• Did you make any mistakes that you can learn from?
  • Direct Instruction with Special Education Modifications/Accommodations

    Introduce lesson objectives, terms and definitions.

    Distribute handout Note Taking: Ethical Standards in Cosmetology II (see All Lesson Attachments tab). Students will be expected to take notes while viewing the slide presentation. Teacher will determine the notes to be recorded by students.

    Introduce PowerPoint™ Ethical Standards in Cosmetology II (see All Lesson Attachments tab) and begin the discussion with students.

    Allow for questions and discussion. Check for understanding.

    YouTube™ video:

    • Work Ethics Orientation
      Southeastern Technical College Swainsboro Peggy Braswell Cosmetology Work Ethics Orientation

    Individualized Education Plan (IEP) for all special education students must be followed. Examples of accommodations may include, but are not limited to:

    • checking for understanding
    • providing a copy of the slide presentation

  • Guided Practice with Special Education Modifications/Accommodations

    Distribute My Workplace Ethics in Cosmetology (see All Lesson Attachments tab) handout. Students will complete the table by listing workplace ethics, the importance of having those particular ethics in the job market, methods of obtaining the ethics and resources to obtain the ethics.

    Individualized Education Plan (IEP) for all special education students must be followed. Examples of accommodations may include, but are not limited to:

    • allowing students extra time to complete the assignment
    • providing fill-in-the-blank note handouts for students to follow and fill in during the lesson
    • pairing students with elbow partners who can assist them with verbal and written responses to the lesson

  • Independent Practice/Laboratory Experience with Special Education Modifications/Accommodations

    Separate Cosmetology II Work Ethics Scenario Cards (see All Lesson Attachments tab) and place in a basket. There are ten scenarios with various situations. Blank cards have been provided for writing any other situations you may think of.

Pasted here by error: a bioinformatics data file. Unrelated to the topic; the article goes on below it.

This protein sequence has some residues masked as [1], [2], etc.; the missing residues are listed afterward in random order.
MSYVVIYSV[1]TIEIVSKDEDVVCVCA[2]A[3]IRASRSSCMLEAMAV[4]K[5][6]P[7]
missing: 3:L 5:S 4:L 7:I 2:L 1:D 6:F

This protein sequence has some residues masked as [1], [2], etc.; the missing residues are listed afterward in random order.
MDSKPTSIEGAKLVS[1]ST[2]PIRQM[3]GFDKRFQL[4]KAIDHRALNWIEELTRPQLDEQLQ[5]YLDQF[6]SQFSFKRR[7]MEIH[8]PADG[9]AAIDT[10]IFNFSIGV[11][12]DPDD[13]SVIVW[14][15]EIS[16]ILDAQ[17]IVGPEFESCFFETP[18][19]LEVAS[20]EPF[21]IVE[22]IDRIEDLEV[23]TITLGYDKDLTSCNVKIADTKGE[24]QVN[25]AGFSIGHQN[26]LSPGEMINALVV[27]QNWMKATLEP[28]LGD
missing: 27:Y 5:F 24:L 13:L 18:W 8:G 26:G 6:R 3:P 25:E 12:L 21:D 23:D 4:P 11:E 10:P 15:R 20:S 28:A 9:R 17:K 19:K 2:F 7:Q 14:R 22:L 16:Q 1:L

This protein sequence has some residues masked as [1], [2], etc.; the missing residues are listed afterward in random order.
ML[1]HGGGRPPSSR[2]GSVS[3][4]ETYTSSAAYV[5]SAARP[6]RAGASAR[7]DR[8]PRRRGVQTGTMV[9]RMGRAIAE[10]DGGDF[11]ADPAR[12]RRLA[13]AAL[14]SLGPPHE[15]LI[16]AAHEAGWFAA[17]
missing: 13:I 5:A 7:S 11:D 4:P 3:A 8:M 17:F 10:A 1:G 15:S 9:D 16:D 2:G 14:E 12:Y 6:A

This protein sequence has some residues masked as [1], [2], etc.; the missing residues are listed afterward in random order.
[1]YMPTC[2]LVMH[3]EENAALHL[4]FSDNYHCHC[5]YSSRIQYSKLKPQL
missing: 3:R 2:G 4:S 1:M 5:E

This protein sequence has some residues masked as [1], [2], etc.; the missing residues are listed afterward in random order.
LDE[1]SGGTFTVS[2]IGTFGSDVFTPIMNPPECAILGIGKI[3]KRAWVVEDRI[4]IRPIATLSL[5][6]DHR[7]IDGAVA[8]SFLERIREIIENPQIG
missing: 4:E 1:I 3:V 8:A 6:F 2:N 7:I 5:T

Divide the students into groups of three or four and explain that they will choose a scenario to role-play and brainstorm solutions to the scenario.

    Distribute Rubric for Ethics Skit or Role-Play (see All Lesson Attachments tab) so that students understand what is expected. Students may make a video of their skit and present it to the class.

    Allow time for discussion of the topic.

    Individualized Education Plan (IEP) for all special education students must be followed. Examples of accommodations may include, but are not limited to:

    • allowing extra time for assignments
    • providing opportunity to respond orally
    • placing emphasis on major points

  • Lesson Closure

    Review lesson objectives, terms and definitions.

    Distribute Word Chain Activity (see All Lesson Attachments tab) handout. Provide students with a topic/lesson title for the activity and a word or terms related to the topic. Have students write the word in the first chain link. Instruct students to think of a word related to the topic that BEGINS with the LAST letter of the word you provided. Their task is to continue adding topic-related terms to the chain links until all links have been completed. An example has been provided for you, as well as a blank template for your use.

  • Summative/End of Lesson Assessment with Special Education Modifications/Accommodations

    Students will present their scenarios with appropriate solutions.

    Students will be assessed with the appropriate rubric.

    The students will write a one-page summary analyzing the importance of workplace ethics and skills. Students will reflect on how the lesson, activities and information will assist them in the future. The reflection, rubric and various handouts will be submitted for assessment.

    Individualized Education Plan (IEP) for all special education students must be followed. Examples of accommodations may include, but are not limited to:

    • encouraging participation
    • extending “wait time”
    • working with a peer tutor
    • providing highlighted materials for emphasis

  • References/Resources


    • Microsoft Clip Art: Used with permission from Microsoft™.


    • Frangle, C.M. (2012). Milady standard cosmetology. Clifton Park, NY: Cengage Learning.


    • Ethics Resource Center
      ERC is a nonprofit, nonpartisan research organization, dedicated to independent research that advances high ethical standards and practices in public and private institutions.


    • Work Ethics Orientation
      Southeastern Technical College Swainsboro Peggy Braswell Cosmetology Work Ethics Orientation
  • Additional Required Components

    English Language Proficiency Standards (ELPS) Strategies

    • Ask students to repeat your instructions back to you to be sure they know what is expected of them before each new phase of the lesson.
    • Discuss vocabulary in detail and make sure everyone has a firm grasp on it before moving forward with the lesson.
    • Use graphic organizers and visuals to explain the lesson in detail.
    • Utilize Four Corners Vocabulary/Word Wall Activity
    • Have students say and write the vocabulary words in their primary languages.
  • College and Career Readiness Connection

    AchieveTexas Career Cluster Crosswalks